Wednesday, 21 September 2011

Product review #1: Wacom Inkling

The Wacom Inkling kit unpacked - Inkling case, Inkling pen, Inkling receiver, USB lead, 4 pen cartridges
I've not yet seen a Wacom Inkling - however I have seen the tutorial videos on YouTube and wanted to research it so this week I'm sharing what I've found.

In the future I'll be summarising the verdicts of those who have seen and used it - with particular reference to those who are artists and illustrators and not just technical journalists.

It appears as if the Wacom is being launched mid September in the USA but there's no date for launch elsewhere that I've yet been able to identify.

This post comes in three parts

  • First the official videos by Wacom - which is probably as blatant an example of using YouTube to market a product as I've ever seen!  Note the Wacom videos are available on the USA site but not the Europe channel of Wacom YouTube.
  • Second, a technical summary.  This includes a summary of the pros and cons as identified to date
  • Third - the links to reviews of the Wacom Inkling - for a future post as it turns out as I can't find any to date!
Last - I'd like to hear what you think of the Wacom Inkling.  My initial reaction was that I liked the idea but I'd want to wait until they brought out a "fine nib" as the current one looks a bit too "medium" for me.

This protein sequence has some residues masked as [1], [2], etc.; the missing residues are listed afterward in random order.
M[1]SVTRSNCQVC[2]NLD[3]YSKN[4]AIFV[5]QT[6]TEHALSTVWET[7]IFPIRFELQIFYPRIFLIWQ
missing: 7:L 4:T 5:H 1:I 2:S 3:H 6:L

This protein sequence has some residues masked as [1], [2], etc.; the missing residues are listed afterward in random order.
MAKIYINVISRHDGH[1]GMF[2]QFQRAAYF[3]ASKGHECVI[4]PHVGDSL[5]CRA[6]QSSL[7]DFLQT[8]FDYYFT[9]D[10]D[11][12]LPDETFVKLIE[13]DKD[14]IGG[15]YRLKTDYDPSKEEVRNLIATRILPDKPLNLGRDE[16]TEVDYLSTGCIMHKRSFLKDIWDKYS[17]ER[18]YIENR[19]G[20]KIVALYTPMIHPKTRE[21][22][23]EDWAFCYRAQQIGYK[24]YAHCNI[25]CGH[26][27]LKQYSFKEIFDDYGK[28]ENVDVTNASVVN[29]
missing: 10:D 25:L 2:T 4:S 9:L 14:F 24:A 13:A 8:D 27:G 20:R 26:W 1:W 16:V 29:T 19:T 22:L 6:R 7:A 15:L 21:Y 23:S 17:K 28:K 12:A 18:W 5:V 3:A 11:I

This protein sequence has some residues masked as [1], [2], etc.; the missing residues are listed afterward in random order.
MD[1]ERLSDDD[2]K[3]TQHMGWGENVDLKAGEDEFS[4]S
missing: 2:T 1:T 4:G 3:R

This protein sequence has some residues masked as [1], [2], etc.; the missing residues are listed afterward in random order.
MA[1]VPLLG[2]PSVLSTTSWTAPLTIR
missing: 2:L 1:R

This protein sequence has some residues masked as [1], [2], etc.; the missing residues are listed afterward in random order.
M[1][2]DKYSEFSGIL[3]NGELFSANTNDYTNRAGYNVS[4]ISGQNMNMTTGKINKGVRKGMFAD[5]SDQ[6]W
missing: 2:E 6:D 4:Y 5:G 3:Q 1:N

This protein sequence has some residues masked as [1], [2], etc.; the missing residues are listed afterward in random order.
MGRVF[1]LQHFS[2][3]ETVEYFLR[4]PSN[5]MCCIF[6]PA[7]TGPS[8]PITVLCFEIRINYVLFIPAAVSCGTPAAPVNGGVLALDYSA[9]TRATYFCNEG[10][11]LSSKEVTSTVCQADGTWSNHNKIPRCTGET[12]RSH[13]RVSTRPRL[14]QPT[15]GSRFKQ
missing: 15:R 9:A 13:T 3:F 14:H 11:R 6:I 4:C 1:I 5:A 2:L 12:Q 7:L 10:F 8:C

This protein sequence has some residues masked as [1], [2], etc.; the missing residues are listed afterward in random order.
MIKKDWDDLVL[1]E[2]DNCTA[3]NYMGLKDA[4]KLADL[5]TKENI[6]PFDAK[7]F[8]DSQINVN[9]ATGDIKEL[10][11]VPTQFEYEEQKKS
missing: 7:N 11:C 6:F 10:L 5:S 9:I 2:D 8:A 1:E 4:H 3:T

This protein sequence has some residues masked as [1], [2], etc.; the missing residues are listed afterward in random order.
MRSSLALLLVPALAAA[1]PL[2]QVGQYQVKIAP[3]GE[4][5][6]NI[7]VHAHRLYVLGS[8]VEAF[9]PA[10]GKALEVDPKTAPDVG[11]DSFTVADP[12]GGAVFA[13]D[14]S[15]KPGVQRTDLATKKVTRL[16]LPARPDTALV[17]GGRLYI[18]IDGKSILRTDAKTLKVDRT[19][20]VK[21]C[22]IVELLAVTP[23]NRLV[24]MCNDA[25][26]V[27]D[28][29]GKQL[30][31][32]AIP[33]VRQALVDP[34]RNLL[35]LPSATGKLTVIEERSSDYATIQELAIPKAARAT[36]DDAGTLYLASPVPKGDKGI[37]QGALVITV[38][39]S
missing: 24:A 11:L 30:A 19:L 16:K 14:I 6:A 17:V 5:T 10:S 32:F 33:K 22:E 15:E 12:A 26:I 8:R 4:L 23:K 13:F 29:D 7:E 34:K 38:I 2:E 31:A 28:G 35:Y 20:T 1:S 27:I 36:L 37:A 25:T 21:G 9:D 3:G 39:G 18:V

What is a Wacom Inkling?

Here are the Wacom videos.  The ones after the first one were only published last week  I'd like to emphasise that all the descriptions are quotes which come straight from Wacom.
Wacom introduces Inkling, a new digital sketch pen that captures a digital likeness of your work while you sketch with its ballpoint tip on any sketchbook or standard piece of paper.
Replacing Inkling Pen Cartridge:  This video demonstrates how to replace an Inkling ink cartridge in the tip of the pen.
Charging Inkling: This video demonstrates how to charge Inkling using the carrying case and a standard USB port.
 Using Inkling:  This video gives you some specific tips for using Inking by Wacom.
Transferring Sketches from Inkling: This video demonstrates how to transfer your sketches from Inkling to Sketch Manager, where you can prepare your files for distribution or further development in other creative software applications, like Adobe Photoshop 
Installing Inkling Sketch Manager (Mac):  This video shows you how to install the Sketch Manager software on a Mac. Sketch Manager is a simple software that comes with your Inkling and is designed to help you prepare your files for distribution or further development in other creative software applications, like Adobe Photoshop and Illustrator or Autodesk Sketchbook Designer.




OK - so that's the product demo - but what are the technical features?